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David Cameron wants to ban viewing porn on public WiFi

Doesn't understand that it's not like TV
Wed Apr 24 2013, 16:00
Man using a laptop at a train station

UK PRIME MINISTER David Cameron envisions a world where pornography is unavailable on WiFi connections in public places.

Cameron told the Telegraph newspaper that people ought to be able to sit down and enjoy a cup of tea without having to face images of boobies, or worse.

"We are promoting good, clean, WiFi in local cafes and elsewhere to make sure that people have confidence in public WiFi systems so that they are not going to see things they shouldn't," he said.

Cameron was speaking on the local election campaign trail when he painted his picture of a utopian, clean WiFi society, and apparently suggested that a U certificate network would drive punters back out onto the high street.

This is all talk for now, and a Downing Street spokesperson told the BBC that although there had been discussions with some WiFi providers about the feasibility of a scheme that filters out adult material, no one is hovering a finger over a top shelf kill switch.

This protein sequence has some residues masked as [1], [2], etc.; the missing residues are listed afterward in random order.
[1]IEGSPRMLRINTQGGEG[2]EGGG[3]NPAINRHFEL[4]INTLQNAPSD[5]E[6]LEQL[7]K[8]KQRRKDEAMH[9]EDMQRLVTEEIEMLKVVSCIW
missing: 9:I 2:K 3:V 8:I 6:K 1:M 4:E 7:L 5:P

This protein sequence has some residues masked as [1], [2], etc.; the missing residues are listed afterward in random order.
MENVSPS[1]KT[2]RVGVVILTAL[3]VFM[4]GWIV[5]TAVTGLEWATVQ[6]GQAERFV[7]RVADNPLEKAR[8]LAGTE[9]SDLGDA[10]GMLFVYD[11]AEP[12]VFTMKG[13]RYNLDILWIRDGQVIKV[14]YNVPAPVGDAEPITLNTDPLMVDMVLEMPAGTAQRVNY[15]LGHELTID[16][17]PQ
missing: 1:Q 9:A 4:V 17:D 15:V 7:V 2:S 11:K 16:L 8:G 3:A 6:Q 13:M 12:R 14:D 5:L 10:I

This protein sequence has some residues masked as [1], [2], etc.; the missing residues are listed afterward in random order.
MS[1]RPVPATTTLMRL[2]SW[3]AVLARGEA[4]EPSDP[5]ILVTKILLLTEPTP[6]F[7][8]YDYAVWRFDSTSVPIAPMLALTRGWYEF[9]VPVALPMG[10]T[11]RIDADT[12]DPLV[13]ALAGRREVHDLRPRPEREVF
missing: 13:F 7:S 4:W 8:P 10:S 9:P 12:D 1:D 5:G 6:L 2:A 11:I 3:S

Back in 2010 the government had more expansive ambitions and was considering banning pornography from the internet completely.

Then MP and communications minister Ed Vaizey planned to meet with BT, Virgin Media and Talktalk to discuss a pornography opt-in system. However the UK Internet Service Providers Association (ISPA) said that control of the internet and access to material should be determined closer to home.

"ISPA firmly believes that controls on children's access to the internet should be managed by parents and carers with the tools ISPs provide, rather than being imposed top-down," it said in a statement at the time. µ

 

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